It was fantastic to see so many tickets purchased online and twenty-one adults and seven children took advantage of this, so we arranged a couple of tables additional to our usual number to accommodate them.  This was great, however we were in for a surprise and did not anticipate the large number of people who paid at the door.  In fact, we had to find extra tables and chairs to seat them. What a great problem to have!

On the night there were thirteen teams (over seventy people) vying for Trivia supremacy. Competition and rivalry was keen, and nobody wanted to be outdone! Fortunately there was plenty of supper …

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Abbey Museum Stained Glass Tours - medieval shield

Gregorian Peace at the Abbey Museum

Gregorian Chanting – take a breather this Advent

Close your eyes and be transported back to the Middle Ages where monks in hooded robes chant their divine offices in the candle lit sanctuary of a Church.  This is not a scene from centuries past, but instead the Abbey Museum of Art and Archaeology in Caboolture, brings the past to you in the form of Gregorian Chanting!

Traditionally, Gregorian chants were sung by choirs of in churches or by religious orders in their chapels.  Named for Pope Gregory I (Pope 590 – 604), chanting has been part of Christian religious services since the very early days of the Catholic Church. The ambiance is magically re-created in the candlelit Abbey Church with ‘Schola Cantorum’ of Brisbane each Christams. The Gregorian Christmas chanting which signifies the beginning of Advent and the onset of what some might call the ‘silly season’ instead brings a piece of peace to your heart and soul, a much sought after reprieve from our busy lives.

A Christmas Tradition

The Medieval Christmas event has been a well-loved event …

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Cuneiform Tablet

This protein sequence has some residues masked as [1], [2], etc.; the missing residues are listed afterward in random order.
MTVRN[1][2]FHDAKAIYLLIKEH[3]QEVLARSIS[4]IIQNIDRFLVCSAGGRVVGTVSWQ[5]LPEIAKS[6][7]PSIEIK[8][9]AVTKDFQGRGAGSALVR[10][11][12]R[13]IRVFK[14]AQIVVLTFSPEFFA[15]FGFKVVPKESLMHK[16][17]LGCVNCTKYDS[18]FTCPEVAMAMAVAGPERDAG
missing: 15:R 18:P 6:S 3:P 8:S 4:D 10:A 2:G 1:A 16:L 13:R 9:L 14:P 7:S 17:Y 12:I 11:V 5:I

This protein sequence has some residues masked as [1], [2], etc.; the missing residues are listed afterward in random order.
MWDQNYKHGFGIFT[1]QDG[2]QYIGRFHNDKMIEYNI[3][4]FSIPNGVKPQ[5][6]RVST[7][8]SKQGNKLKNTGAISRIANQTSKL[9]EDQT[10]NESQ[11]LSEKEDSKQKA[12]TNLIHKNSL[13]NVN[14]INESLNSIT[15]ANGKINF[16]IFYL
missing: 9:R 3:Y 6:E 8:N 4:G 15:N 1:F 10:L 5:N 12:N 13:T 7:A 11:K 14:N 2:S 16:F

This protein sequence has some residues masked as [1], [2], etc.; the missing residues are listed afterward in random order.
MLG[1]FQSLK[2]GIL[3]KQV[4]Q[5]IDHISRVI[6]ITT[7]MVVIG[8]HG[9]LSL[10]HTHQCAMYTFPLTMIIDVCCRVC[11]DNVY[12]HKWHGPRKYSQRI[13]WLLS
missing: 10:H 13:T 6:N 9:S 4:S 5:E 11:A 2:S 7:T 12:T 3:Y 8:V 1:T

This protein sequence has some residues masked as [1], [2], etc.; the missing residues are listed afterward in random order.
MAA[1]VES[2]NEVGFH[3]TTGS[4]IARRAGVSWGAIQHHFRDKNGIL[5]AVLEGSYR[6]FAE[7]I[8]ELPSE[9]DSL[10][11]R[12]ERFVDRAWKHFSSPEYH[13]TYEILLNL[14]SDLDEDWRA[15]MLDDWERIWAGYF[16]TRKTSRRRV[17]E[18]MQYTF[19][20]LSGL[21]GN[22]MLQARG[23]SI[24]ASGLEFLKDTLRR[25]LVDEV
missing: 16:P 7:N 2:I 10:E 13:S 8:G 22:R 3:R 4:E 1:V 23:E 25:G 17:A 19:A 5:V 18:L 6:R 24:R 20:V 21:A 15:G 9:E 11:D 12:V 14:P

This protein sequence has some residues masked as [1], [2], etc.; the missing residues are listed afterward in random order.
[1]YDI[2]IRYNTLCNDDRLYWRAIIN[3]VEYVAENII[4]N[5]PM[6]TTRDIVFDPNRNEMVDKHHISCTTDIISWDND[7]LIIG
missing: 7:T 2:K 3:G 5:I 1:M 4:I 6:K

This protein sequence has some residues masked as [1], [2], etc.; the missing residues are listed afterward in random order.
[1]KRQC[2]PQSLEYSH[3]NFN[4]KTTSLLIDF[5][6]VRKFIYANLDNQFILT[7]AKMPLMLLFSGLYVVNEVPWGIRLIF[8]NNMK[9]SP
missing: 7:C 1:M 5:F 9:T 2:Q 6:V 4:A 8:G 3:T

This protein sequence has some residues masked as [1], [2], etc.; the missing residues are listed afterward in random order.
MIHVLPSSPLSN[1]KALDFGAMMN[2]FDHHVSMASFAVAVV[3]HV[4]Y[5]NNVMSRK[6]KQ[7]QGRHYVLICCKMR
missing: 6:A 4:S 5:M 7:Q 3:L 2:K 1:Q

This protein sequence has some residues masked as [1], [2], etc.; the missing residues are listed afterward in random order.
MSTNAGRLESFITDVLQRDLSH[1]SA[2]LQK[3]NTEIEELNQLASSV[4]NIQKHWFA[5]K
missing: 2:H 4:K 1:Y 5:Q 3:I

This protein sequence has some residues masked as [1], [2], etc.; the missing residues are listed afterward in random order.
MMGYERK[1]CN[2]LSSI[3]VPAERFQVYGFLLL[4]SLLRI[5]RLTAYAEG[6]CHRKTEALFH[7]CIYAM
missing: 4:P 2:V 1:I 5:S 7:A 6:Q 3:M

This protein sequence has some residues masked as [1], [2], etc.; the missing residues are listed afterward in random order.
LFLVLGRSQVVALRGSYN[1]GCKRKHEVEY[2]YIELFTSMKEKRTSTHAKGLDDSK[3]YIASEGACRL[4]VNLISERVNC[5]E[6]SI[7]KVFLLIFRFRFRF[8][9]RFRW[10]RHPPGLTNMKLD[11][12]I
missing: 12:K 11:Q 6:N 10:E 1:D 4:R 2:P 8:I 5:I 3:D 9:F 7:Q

Cuneiform Expert Visits Abbey Museum

A standing room only audience accepted the invitation to hear Professor Wayne Horowitz speak on the lost Jewish communities in ancient Babylonia on Tuesday 19 September . Professor Horowitz is a Professor of Assyriology at the Hebrew University of Jerusalem and was here working on the Cuneiform Project Australia and New Zealand. This project aims to identify and publish all the cuneiform artefacts in Australian and New Zealand collections. Dr Horowitz has been examining 10 such objects in the Abbey Museum’s Middle East collection.

In his presentation Professor Horowitz spoke of the commencement of the Jewish Diaspora when the population was transported to Babylonia following the sacking of Jerusalem. The Jewish people spent 2500 years in exile in Babylonia. His colleague and research assistant, Peter Zilberg, completed the evening with his talk titled “Ezekiel and the Grand Canal of Babylon”. Mr Zilberg explained how information gleaned from cuneiform tablets have added to our knowledge of the Jewish nation in captivity. In an enthusiastic and energetic presentation he showed how seemingly mundane items recorded on cuneiform tablets tied in to biblical …

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Young Woman with a Stylus

Wax Tablets Roman Style

Wax Tablets….. the Roman Way!

What was your favourite excuse for not handing in your homework? Did the dog ever eat it?  Perhaps your kids have come up with some creative reasons as to why assignments were overdue! I seem to recall ‘the wind blew it away’ or ‘a glass of juice spilled on it’.  We have all heard a few good ones but in ancient Rome,  students had an even better excuse! Their homework had melted by the sun! (Sometimes assisted by holding their wax tablets close to their body).  Now that’s a good one!

Wax tablets and stylus was the means of writing at that time. Paper did not become readily and cheaply available in Europe until the Middle Ages. So, it was necessary to have an effective means for keeping lists, general correspondence and legal documents.  The wax tablet was used as the everyday notebook for thousands of years, although there is increasing evidence that ink was used on thin sheets of wood also.  A number of these have been found at Vindolanda, a Roman Army …